“Chasing Checkers, a 298-page softcover book was initially published in March of 2017 and is available through Amazon, Barnes and Nobles and your local independent book store. In paperback format it retails for $11.99 and is also available as an eBook for $2.99. One can also purchase direct by contacting the author at

By Anne Proffit

Words and Photos By Anne Proffit

Dale Earnhardt Jr.’s retirement announcement shows him at his best

Dale mug

It’s not a normal Tuesday. I woke up, took the phone off its charger and there, greeting me at 5:30AM was the news that Dale Earnhardt Jr has decided to hang up his helmet at the end of the Monster Energy NASCAR Cup Series (MENCS) season in November.

We’ve all known this day would come, especially as Earnhardt missed the second half of last season, recovering from concussion-like symptoms. During that time, Junior continued to run his JR Xfinity team, got to know his wife Amy even better and considered his future. He knew he wanted to continue to race if his body permitted; his multitude of fans wanted the same thing.

The 2017 season hasn’t been kind to the third-gen driver. He’s got no race wins, no stage wins and has no points that would place him in the end-of-season playoffs. He’s 24th in points and has been a pin-ball on many occasions in the early season, scaring anyone that follows the sport and this particular driver. He crashed out of the most recent event, held Monday at Bristol Motor Speedway.

When Verizon IndyCar Series four-time champion and three-time Indianapolis 500 winner Dario Franchitti had his career-ending accident in Houston in 2013, there were many that sighed relief as the Scotsman stated his intent to retire, helped by the excellent advice of Dr. Stephen Olvey, a physician responsible, in part, for saving Alex Zanardi’s life. Franchitti was told the next hit, when there was one, might end his ability to think coherently – something that took him a long time to do after the career-ending shunt – and another bad concussion could cause even worse symptoms than those he was experiencing at the time.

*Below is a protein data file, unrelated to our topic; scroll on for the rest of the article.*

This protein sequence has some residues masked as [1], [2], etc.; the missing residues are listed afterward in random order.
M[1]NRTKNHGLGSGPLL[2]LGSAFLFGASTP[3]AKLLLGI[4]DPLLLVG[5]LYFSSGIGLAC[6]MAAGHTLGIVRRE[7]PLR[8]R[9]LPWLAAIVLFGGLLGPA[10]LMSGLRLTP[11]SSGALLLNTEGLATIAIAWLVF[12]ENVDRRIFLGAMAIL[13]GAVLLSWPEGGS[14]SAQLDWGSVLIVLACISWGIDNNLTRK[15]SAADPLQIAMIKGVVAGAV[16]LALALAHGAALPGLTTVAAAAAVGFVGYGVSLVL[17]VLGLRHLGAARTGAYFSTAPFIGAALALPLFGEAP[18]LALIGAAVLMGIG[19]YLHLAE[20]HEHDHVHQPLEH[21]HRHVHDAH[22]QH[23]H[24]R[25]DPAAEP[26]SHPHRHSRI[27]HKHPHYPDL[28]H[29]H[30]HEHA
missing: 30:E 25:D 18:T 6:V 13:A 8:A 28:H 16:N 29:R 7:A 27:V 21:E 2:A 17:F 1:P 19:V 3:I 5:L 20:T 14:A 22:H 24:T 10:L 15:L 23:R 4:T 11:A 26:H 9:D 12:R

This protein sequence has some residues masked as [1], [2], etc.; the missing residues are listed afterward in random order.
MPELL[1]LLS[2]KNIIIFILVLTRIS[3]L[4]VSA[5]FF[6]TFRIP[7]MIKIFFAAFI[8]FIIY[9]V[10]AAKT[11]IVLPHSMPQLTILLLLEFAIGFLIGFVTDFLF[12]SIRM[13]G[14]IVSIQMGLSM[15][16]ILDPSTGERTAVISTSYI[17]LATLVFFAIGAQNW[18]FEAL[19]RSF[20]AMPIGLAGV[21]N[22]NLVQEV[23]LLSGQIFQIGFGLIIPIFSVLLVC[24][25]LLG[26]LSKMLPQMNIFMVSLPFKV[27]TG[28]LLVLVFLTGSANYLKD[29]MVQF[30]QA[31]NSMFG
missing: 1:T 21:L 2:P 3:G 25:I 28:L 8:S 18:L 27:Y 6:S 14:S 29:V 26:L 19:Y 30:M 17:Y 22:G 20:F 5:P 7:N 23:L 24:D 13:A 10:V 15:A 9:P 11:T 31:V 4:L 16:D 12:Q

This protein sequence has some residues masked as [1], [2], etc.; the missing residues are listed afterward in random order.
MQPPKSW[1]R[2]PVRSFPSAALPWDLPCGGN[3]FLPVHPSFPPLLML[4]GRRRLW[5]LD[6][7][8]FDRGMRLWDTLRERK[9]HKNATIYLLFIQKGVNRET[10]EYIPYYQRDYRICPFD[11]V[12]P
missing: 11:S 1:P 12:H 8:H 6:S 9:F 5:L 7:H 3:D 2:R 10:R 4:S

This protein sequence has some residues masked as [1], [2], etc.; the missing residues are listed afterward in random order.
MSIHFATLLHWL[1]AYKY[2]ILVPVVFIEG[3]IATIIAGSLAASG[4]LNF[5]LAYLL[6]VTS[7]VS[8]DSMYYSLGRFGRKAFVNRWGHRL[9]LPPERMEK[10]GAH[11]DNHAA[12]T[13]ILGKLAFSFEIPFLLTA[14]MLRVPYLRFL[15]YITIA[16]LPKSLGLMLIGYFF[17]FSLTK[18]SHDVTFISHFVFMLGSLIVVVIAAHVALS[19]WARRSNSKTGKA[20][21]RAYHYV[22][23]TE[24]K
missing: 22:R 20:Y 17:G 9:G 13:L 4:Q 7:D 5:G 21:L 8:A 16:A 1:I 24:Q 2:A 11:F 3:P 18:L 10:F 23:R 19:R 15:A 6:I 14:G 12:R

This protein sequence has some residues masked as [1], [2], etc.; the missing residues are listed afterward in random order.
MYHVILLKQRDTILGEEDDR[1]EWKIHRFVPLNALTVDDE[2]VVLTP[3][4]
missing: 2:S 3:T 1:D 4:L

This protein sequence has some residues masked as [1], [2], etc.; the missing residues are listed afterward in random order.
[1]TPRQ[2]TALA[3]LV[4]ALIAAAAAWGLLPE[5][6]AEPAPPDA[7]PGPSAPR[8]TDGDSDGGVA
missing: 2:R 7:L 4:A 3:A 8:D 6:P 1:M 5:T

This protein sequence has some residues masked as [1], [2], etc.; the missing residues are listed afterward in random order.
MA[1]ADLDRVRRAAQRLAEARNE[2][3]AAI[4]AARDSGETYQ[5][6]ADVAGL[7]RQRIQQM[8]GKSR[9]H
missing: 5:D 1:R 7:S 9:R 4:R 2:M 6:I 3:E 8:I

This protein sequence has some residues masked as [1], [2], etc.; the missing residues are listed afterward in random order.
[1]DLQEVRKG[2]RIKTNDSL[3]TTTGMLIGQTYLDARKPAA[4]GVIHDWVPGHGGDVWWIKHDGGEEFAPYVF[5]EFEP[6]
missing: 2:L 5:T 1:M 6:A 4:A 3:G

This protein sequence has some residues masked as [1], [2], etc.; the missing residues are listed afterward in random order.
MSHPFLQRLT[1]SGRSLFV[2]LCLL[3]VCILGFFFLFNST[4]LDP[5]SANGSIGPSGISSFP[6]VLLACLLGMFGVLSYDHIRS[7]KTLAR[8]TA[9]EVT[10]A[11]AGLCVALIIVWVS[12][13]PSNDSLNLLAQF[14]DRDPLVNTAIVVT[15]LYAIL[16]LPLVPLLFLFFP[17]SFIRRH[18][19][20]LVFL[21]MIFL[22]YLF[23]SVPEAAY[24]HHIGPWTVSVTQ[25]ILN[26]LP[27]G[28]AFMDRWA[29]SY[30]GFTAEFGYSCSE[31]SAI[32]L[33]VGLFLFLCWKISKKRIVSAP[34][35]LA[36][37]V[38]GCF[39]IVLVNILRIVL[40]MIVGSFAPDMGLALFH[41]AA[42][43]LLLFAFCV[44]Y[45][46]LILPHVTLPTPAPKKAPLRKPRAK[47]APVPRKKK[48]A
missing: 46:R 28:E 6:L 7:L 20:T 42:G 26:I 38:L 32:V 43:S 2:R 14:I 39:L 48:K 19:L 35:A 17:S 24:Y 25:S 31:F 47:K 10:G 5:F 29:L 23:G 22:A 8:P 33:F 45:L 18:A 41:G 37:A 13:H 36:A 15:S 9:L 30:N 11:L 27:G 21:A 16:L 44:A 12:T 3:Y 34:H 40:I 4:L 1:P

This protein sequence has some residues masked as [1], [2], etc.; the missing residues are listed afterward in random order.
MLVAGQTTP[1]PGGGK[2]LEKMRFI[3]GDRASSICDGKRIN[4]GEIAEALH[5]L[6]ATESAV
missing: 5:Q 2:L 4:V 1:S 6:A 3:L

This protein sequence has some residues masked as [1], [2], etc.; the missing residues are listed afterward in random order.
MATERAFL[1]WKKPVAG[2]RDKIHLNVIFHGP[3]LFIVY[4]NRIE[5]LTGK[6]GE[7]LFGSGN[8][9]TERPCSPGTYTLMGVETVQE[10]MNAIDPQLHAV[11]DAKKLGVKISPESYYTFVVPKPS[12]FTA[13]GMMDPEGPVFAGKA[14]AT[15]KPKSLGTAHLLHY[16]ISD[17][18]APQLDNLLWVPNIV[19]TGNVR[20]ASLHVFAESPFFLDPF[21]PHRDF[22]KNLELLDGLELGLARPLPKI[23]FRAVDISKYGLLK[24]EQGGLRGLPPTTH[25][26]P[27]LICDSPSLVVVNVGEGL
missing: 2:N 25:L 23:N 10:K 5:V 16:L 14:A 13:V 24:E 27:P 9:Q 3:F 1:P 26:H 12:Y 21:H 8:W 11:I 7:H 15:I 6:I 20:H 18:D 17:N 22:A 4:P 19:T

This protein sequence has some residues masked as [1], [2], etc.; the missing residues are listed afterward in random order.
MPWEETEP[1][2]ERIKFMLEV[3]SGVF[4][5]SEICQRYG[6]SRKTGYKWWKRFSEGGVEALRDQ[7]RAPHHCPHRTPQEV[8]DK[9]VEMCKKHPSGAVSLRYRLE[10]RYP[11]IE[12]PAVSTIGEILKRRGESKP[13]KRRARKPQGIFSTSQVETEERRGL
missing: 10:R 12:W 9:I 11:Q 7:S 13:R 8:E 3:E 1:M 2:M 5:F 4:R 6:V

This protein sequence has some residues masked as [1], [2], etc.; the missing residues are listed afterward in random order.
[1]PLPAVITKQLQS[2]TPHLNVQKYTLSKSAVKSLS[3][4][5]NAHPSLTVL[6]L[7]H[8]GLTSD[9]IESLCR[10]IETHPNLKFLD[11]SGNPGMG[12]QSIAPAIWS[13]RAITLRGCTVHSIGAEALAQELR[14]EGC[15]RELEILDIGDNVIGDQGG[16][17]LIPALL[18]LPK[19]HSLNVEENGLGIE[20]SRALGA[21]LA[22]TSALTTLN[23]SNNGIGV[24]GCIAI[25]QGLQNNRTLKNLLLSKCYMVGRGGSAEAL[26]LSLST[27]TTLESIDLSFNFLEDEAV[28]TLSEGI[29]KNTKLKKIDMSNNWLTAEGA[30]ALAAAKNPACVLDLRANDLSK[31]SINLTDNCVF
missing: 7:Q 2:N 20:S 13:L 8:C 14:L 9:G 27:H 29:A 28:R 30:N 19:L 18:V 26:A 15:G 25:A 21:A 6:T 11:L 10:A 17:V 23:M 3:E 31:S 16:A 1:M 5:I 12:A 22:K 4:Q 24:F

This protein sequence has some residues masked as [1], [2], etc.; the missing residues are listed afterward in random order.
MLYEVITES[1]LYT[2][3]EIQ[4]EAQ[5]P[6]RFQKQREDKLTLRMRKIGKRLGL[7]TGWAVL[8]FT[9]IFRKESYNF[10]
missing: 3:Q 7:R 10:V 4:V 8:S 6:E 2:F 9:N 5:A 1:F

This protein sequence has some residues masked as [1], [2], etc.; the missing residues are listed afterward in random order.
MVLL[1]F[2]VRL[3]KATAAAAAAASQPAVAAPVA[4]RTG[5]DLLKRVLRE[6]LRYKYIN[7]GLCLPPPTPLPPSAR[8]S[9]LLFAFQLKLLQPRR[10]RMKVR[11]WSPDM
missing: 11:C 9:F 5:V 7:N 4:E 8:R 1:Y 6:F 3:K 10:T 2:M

No doubt, Dale Earnhardt Jr has consulted with many people prior to making his decision to retire known. Wife Amy, employer Rick Hendrick, manufacturer Chevrolet, his sister Kelley and others close to him. Earnhardt started his 600th NASCAR MENCS race in California earlier this year. He’s got 26 Cup victories, including wins at the most prestigious Daytona 500, ten years apart in 2004 and 2014.

Fourteen times voted Most Popular Driver, Earnhardt Jr will be lauded from this day forth as he sets foot to any racetrack. He should be. Not only for his driving prowess, which continues to be top-of-the-line, but also for his humanity. And humility. When Earnhardt Jr crashed out of Monday’s Bristol race, postponed due to weather, he was, as ever, circumspect as he spoke with the media. The car had an oil problem. The crew noticed spills during his pit stop. “Went into Turn 1 on the restart and the car just went straight into the wall with oil all over the tires.”

Earnhardt action

Some drivers might have whined about it; Junior just spoke of the incident in a matter-of-fact manner. “We weren’t running that great, but we were working on our car and trying to figure out how to get it to run better. And get something out of today,” he said, “but we are going to have another bad finish. We have had a lot of them this year. It’s going to be tough.”

Interviews with Dale Earnhardt Jr have always been to-the-point. He never goes off-subject and never treats the media like the idiots we can often be. He bounded into the 600th race press conference at Auto Club Speedway in Fontana a bit early, answered all questions with a big smile and seemed genuinely happy to be there. He stayed later than expected and just seemed to eat it all up.

The absence of Dale Earnhardt Jr from the MENCS garage and racetrack will be even more dramatic than that of Jeff Gordon, who has, not unexpectedly, moved to the television booth. We’ve watched this son of a seven-time champion grow up and mature before our eyes. From the time he joined NASCAR’s elite drivers on-track, expectations have been huge.

Sure he didn’t win a championship – and it doesn’t look good for his final season thus far – but he’s been a meticulous racer who has given as much as he’s been able, excelling when the car and the fates cooperate, wringing the best possible result when the car bites back.